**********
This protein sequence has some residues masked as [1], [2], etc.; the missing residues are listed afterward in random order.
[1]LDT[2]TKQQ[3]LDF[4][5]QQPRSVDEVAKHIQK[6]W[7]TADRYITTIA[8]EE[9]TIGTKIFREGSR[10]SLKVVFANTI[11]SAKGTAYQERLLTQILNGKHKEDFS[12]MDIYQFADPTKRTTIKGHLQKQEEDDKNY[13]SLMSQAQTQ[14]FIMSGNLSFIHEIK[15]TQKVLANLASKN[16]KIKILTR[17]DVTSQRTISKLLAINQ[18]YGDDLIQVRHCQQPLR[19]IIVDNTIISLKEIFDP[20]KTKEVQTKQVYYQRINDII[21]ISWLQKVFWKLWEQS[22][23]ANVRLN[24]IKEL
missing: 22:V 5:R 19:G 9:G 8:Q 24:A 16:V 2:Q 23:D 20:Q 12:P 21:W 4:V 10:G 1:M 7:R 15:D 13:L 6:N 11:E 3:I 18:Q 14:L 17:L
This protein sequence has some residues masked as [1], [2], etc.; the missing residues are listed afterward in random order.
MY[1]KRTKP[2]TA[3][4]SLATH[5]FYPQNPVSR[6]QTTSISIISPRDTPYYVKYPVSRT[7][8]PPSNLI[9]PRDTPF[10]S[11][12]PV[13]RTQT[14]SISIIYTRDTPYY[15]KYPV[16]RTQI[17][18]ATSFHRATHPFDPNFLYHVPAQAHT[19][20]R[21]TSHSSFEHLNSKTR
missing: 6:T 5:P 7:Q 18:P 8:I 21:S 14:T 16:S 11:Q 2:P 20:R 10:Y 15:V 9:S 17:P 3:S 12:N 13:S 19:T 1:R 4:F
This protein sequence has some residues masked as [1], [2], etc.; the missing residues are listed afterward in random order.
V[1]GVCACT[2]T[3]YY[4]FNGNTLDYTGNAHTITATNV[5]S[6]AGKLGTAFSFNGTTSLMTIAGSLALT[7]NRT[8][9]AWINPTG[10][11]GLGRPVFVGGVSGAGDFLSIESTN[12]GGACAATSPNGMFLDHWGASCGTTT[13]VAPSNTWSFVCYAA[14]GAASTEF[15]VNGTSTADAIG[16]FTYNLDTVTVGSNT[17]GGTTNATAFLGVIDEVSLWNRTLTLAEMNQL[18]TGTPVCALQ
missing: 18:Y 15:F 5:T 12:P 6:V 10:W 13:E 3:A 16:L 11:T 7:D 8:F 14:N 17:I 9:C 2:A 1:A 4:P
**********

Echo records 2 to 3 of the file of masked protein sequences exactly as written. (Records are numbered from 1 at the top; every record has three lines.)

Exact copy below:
This protein sequence has some residues masked as [1], [2], etc.; the missing residues are listed afterward in random order.
MY[1]KRTKP[2]TA[3][4]SLATH[5]FYPQNPVSR[6]QTTSISIISPRDTPYYVKYPVSRT[7][8]PPSNLI[9]PRDTPF[10]S[11][12]PV[13]RTQT[14]SISIIYTRDTPYY[15]KYPV[16]RTQI[17][18]ATSFHRATHPFDPNFLYHVPAQAHT[19][20]R[21]TSHSSFEHLNSKTR
missing: 6:T 5:P 7:Q 18:P 8:I 21:S 14:T 16:S 11:Q 2:P 20:R 10:Y 15:V 9:S 17:P 3:S 12:N 13:S 19:T 1:R 4:F
This protein sequence has some residues masked as [1], [2], etc.; the missing residues are listed afterward in random order.
V[1]GVCACT[2]T[3]YY[4]FNGNTLDYTGNAHTITATNV[5]S[6]AGKLGTAFSFNGTTSLMTIAGSLALT[7]NRT[8][9]AWINPTG[10][11]GLGRPVFVGGVSGAGDFLSIESTN[12]GGACAATSPNGMFLDHWGASCGTTT[13]VAPSNTWSFVCYAA[14]GAASTEF[15]VNGTSTADAIG[16]FTYNLDTVTVGSNT[17]GGTTNATAFLGVIDEVSLWNRTLTLAEMNQL[18]TGTPVCALQ
missing: 18:Y 15:F 5:T 12:P 6:V 10:W 13:E 3:A 16:L 11:T 7:D 8:F 14:N 17:I 9:C 2:A 1:A 4:P